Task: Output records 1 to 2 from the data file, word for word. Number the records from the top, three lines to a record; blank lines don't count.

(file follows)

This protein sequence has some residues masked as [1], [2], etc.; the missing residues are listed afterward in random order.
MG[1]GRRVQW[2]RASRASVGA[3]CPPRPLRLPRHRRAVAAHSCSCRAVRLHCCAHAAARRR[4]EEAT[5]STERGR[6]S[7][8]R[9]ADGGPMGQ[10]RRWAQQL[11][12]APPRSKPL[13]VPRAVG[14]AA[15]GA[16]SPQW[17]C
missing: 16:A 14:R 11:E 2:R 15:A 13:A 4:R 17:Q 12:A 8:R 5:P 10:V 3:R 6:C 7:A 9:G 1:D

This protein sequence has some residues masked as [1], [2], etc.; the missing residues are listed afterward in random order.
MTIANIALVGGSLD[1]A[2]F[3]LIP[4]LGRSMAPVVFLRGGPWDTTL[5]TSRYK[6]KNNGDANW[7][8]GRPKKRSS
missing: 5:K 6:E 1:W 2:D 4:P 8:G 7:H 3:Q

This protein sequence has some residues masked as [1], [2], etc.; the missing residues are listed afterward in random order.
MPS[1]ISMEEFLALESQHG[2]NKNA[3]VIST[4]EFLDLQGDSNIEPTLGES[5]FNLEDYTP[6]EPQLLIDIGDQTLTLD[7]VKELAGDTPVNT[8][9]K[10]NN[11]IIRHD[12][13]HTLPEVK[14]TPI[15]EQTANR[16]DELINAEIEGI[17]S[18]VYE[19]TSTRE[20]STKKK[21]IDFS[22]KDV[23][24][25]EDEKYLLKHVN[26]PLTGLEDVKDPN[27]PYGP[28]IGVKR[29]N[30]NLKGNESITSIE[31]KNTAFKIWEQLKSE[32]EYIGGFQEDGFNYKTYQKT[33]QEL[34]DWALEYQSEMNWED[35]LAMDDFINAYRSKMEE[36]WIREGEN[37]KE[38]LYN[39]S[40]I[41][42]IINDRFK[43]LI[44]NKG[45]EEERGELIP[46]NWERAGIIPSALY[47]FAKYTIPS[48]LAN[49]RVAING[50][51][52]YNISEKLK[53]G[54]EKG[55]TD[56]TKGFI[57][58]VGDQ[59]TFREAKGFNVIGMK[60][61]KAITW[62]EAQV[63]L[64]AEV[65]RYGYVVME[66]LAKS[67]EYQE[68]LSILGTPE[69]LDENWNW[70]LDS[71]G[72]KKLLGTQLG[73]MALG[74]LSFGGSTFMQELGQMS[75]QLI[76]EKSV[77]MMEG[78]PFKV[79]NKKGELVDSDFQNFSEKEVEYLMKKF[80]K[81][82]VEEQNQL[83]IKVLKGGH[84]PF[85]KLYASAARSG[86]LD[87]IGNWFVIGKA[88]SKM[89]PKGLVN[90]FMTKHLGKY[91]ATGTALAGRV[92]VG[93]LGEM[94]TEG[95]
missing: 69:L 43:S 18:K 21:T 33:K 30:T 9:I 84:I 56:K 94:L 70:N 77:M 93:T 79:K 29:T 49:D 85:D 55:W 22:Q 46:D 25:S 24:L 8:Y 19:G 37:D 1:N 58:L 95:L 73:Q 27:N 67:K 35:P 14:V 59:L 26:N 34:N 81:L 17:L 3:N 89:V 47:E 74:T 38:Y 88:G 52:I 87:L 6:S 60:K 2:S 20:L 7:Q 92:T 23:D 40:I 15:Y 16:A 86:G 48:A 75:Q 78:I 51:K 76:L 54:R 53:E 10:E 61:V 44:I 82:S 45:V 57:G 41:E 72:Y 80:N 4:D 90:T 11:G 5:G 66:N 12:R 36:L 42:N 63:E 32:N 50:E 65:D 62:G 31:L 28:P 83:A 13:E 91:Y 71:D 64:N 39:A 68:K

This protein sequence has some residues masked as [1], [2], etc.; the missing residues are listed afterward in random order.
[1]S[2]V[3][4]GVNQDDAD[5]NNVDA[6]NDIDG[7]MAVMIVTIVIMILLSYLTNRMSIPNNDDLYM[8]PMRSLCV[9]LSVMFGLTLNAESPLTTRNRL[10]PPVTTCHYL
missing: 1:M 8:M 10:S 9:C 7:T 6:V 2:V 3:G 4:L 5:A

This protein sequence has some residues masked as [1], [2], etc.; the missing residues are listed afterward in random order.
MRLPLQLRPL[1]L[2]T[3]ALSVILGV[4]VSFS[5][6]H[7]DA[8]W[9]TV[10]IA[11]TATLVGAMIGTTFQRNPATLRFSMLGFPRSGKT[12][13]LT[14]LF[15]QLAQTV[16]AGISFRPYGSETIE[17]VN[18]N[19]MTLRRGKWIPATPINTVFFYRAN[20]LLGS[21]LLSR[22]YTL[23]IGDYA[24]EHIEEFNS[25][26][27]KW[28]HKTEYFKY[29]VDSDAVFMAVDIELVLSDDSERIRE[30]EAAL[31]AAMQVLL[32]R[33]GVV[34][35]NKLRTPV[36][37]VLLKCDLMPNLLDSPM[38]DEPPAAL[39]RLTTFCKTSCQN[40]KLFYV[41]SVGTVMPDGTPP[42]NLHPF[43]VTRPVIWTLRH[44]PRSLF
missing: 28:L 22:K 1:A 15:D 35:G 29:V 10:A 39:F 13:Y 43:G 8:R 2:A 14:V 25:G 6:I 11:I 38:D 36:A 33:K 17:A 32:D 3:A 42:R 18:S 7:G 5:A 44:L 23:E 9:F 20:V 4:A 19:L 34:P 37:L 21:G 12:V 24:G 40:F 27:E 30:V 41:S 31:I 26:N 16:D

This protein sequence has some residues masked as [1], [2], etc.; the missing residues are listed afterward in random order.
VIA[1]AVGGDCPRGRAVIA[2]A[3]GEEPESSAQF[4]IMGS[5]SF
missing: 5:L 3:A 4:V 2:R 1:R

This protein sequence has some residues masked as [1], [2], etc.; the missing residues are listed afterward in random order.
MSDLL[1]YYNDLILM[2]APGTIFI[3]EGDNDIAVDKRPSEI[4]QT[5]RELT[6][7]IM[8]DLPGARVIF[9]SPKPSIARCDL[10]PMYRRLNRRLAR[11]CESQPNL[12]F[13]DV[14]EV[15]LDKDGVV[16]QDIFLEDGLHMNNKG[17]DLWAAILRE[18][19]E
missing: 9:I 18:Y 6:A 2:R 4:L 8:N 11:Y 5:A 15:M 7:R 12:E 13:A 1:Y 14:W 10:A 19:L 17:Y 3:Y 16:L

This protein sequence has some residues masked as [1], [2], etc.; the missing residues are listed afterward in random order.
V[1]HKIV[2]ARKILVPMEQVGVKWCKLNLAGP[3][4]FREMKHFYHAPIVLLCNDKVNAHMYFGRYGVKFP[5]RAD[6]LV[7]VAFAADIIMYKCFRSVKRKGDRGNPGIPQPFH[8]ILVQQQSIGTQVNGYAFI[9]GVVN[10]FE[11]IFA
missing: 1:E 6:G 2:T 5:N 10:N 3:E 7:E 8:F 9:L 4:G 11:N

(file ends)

This protein sequence has some residues masked as [1], [2], etc.; the missing residues are listed afterward in random order.
MG[1]GRRVQW[2]RASRASVGA[3]CPPRPLRLPRHRRAVAAHSCSCRAVRLHCCAHAAARRR[4]EEAT[5]STERGR[6]S[7][8]R[9]ADGGPMGQ[10]RRWAQQL[11][12]APPRSKPL[13]VPRAVG[14]AA[15]GA[16]SPQW[17]C
missing: 16:A 14:R 11:E 2:R 15:A 13:A 4:R 17:Q 12:A 8:R 5:P 10:V 3:R 6:C 7:A 9:G 1:D

This protein sequence has some residues masked as [1], [2], etc.; the missing residues are listed afterward in random order.
MTIANIALVGGSLD[1]A[2]F[3]LIP[4]LGRSMAPVVFLRGGPWDTTL[5]TSRYK[6]KNNGDANW[7][8]GRPKKRSS
missing: 5:K 6:E 1:W 2:D 4:P 8:G 7:H 3:Q